Should we expand the indications for the DAIR (debridement, antibiotic therapy, and implant retention) procedure for Staphylococcus aureus prosthetic joint infections? A multicenter retrospective study.Eur J Clin Microbiol Infect Dis 2018; 37(10):1949-1956EJ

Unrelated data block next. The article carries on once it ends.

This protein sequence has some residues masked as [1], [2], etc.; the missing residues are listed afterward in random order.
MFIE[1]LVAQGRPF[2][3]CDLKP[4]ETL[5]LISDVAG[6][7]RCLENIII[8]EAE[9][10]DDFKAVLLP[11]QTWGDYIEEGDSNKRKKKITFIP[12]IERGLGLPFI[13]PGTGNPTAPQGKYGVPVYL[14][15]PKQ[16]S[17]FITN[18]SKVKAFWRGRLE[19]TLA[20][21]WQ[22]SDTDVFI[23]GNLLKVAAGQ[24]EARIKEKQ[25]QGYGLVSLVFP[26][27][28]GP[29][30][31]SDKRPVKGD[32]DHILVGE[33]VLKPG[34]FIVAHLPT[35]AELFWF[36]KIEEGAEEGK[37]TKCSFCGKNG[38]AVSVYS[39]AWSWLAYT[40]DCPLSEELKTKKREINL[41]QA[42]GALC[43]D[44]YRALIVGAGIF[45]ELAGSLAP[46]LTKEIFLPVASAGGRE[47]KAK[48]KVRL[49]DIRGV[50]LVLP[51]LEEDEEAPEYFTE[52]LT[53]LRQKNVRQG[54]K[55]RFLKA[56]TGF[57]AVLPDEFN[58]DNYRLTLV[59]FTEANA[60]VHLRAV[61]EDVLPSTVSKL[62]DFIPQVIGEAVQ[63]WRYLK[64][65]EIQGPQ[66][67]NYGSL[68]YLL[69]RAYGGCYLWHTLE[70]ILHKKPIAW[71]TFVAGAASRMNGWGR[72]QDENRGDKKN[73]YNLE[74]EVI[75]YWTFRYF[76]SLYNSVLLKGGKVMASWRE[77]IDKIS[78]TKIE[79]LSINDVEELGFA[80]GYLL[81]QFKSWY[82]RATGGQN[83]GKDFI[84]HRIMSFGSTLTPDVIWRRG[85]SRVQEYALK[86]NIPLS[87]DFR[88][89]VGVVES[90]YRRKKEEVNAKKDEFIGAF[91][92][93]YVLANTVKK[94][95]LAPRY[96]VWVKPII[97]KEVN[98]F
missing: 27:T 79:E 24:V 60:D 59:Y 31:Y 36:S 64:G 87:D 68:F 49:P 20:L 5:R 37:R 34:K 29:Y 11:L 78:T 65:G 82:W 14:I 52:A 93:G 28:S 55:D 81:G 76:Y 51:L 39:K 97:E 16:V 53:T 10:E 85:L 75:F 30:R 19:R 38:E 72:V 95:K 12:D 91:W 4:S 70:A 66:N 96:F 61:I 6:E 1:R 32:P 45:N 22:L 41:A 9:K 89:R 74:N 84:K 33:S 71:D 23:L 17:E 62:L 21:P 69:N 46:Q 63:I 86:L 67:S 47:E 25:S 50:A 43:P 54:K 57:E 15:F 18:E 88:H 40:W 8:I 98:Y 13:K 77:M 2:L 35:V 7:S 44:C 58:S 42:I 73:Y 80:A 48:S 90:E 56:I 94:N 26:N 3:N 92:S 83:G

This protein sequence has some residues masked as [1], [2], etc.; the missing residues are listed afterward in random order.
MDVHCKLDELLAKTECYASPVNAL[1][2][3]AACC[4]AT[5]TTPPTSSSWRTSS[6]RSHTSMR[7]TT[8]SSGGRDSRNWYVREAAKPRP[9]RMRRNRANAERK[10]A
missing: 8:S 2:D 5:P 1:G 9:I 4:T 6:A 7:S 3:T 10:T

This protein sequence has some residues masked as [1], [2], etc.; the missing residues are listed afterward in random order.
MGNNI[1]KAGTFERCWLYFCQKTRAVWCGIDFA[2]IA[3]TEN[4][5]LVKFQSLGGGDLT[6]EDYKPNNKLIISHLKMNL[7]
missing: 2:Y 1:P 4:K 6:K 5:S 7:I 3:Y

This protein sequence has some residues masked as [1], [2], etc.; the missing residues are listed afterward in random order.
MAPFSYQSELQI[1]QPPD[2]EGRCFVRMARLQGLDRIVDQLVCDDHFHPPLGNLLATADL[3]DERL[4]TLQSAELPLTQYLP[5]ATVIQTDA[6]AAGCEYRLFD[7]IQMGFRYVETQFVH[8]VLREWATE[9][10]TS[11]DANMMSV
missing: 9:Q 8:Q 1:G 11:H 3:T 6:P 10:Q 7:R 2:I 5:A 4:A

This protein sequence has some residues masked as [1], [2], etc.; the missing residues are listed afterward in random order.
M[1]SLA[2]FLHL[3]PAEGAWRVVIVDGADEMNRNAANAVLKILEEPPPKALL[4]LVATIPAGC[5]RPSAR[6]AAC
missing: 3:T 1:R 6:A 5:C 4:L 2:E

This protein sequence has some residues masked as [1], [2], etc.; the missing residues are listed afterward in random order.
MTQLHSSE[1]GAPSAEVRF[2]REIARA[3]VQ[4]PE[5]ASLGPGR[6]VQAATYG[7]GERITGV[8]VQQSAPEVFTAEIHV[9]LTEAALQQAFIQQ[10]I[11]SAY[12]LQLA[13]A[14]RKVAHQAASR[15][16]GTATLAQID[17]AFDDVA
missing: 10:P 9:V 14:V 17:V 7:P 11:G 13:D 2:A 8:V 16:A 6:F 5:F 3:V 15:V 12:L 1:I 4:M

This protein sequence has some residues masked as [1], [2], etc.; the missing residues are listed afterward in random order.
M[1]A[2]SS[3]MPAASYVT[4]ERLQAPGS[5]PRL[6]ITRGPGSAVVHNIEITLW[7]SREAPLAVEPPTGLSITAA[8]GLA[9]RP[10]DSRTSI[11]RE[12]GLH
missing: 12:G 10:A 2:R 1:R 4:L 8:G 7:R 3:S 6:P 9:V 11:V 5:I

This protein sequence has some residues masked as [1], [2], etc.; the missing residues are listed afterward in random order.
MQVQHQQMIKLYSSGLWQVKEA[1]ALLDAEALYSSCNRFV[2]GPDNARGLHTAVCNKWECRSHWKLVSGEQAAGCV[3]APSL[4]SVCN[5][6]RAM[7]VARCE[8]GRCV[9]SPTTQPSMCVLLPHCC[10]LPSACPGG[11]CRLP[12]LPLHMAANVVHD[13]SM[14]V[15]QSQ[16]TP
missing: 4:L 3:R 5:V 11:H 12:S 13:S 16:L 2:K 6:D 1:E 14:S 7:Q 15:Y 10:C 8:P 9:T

To evaluate factors associated with failure in patients treated with DAIR (debridement, antibiotic therapy, and implant retention) for Staphylococcus aureus prosthetic joint infections (PJIs). We retrospectively analyzed consecutive patients with stable PJI due to S. aureus treated with DAIR at six hospitals between 2010 and 2014. Cox proportional hazards regression was used to study factors associated with treatment failure at 2 years. Of 154 eligible patients, 137 were included (mean age 73 ± 13 years; male 56%). The estimated success rate according to the Kaplan-Meier method was 76.2 [95% CI 68-83] at 2 years of follow-up. In multivariate analysis, longer duration of treatment (hazard ratio (HR) 0.78 [0.69-0.88]; p < 0.001) and combination therapy including rifampin (HR 0.08 [0.018-0.36]; p = 0.001) were independently associated with success, whereas active smoking was independently associated with failure (HR 3.6 [1.09-11.84]; p = 0.036). When the analysis was restricted to patients with early infection onset (< 3 months), early acute infection was also predictive of a better prognosis (HR 0.25 [0.09-0.7]; p = 0.009). Failure was not associated with time from prosthesis insertion to debridement, nor with duration of symptoms > 3 weeks and type of prosthesis (hip or knee). These results remained unchanged when the 14 patients under immunosuppressive therapy were removed from analysis. These data suggest that DAIR can be performed even if infection and symptoms are delayed but reserved to patients who are able to follow rifampin-based combination therapy for a prolonged duration that should not be different for hip and knee PJI.